We had a male teacher for the extended Maths class and for Science, both subjects that I was taking. He did not approve of females taking these subjects. And he did not approve of working mothers – they should be at home.
So Mr R did not approve of my mother – why not “barefoot and pregnant” in the kitchen? And he did not approve of my choice of subjects.
There was one other girl in the Maths class who was perhaps marginally better than me, or at least she more often had higher mark on the tests. We sort of swapped who got the higher mark. The boys in the class hardly ever managed to beat us. In other words we were making waves by not sticking to the more traditional “girly” subjects.
Mr R tried to convince my mother that I was not able to do these subjects. With a Chemistry subject he told her that I would not succeed by learning by rote. Oops! I was never any good at learning by rote which is why History with names, dates and places was not my subject. The problem was that I had not understood that topic. I do not want to judge his skill as a teacher but was it a failure to explain well enough?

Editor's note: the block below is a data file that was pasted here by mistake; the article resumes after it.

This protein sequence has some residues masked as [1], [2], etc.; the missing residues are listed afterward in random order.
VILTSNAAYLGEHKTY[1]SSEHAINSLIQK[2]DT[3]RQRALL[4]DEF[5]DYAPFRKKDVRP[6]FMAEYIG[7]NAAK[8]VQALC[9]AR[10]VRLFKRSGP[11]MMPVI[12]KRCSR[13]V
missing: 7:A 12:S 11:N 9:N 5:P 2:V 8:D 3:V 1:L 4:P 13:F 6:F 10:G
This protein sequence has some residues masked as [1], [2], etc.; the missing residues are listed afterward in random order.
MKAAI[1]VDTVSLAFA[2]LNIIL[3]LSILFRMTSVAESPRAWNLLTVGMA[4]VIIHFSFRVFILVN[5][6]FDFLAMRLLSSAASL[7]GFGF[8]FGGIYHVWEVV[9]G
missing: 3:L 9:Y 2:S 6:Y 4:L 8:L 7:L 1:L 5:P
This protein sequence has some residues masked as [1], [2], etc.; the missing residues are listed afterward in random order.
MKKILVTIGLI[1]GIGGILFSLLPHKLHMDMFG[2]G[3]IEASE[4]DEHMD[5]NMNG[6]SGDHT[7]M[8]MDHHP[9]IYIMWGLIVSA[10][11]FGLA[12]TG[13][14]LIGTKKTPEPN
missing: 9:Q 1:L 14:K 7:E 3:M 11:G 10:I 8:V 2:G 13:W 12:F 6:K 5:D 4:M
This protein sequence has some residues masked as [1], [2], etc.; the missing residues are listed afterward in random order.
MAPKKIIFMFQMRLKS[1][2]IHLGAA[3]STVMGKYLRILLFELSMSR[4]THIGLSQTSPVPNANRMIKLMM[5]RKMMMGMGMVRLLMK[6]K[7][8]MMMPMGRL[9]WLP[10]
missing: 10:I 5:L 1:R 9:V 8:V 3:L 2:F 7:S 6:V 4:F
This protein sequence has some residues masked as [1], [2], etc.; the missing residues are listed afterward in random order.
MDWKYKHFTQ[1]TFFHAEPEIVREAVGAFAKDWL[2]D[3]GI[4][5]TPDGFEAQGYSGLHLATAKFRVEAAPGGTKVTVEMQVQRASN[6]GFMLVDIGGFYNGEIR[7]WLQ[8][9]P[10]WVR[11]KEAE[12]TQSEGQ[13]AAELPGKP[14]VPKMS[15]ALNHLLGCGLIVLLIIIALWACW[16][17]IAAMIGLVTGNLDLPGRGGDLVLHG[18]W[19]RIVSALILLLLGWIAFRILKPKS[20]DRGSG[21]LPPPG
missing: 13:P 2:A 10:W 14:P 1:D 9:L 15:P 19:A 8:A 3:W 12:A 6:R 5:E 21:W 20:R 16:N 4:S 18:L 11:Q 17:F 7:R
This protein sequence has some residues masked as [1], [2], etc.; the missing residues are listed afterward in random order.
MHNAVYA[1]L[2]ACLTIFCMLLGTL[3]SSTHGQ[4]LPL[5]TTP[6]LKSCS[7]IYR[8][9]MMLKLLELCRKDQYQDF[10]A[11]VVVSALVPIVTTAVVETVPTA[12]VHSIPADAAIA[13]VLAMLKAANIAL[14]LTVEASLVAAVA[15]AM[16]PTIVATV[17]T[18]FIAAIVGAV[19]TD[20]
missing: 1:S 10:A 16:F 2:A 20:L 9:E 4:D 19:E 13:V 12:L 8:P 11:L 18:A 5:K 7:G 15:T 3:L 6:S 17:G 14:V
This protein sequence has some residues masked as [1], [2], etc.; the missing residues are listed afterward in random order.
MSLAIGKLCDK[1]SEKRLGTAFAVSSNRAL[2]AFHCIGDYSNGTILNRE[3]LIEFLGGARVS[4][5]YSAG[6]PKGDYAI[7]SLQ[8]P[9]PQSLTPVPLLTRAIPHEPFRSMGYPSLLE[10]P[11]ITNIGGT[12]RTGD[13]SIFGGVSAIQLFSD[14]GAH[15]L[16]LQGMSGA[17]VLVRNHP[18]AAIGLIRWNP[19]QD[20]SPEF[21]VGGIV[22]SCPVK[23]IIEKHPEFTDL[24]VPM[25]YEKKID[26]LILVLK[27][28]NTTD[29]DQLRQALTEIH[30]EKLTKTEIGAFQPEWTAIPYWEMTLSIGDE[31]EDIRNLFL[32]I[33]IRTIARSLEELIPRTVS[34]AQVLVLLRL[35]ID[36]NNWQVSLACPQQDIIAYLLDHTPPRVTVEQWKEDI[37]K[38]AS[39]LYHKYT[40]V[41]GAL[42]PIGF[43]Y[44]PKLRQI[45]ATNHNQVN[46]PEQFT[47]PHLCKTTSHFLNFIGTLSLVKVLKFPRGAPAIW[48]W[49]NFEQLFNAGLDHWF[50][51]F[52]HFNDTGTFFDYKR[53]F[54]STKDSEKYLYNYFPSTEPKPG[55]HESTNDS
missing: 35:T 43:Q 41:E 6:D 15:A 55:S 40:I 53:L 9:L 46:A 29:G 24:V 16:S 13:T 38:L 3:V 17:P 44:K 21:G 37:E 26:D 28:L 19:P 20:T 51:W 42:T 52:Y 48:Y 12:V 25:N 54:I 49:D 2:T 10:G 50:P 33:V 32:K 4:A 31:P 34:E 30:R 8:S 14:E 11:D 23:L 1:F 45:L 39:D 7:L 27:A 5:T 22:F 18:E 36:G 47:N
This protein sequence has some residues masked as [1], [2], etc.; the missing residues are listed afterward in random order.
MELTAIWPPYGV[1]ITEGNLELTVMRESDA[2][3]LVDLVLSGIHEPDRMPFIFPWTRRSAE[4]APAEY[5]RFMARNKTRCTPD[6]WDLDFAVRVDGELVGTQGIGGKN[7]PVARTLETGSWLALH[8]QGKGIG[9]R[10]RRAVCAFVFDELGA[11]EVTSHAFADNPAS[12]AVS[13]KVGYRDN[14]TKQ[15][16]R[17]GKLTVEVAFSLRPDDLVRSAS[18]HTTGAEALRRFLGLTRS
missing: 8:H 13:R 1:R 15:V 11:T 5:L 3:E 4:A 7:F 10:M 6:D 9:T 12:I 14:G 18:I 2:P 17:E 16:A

There was some conflict in my report at the end of Form 5 (year 11). Mr R suggested that I was not coping with the extended Maths. The teacher of the basic Maths commented that it was the exact opposite of his experience with my grasp of Maths. I now have a Bachelor of Science degree majoring in Maths.
There was a time in year 11 that he was not happy with me. We were conducting a Chemistry experiment. I forget all the details except that it involved a test tube and creating a gas. It required us to place a finger over the top of the test tube. My finger was not big enough so one of the boys held the test tube. He assumed I did not know what to do and told me not to rely on the boys. In fact I had been telling them what to do! When I explained the problem, he brushed aside the problem telling me to use something else on the top of the test tube. He never acknowledged that I knew what I was doing.
Mr R could not accept that girls could do the same as the boys, and sometimes actually do better.
'Making Waves' by being as good or better at what had been thought as the male subjects.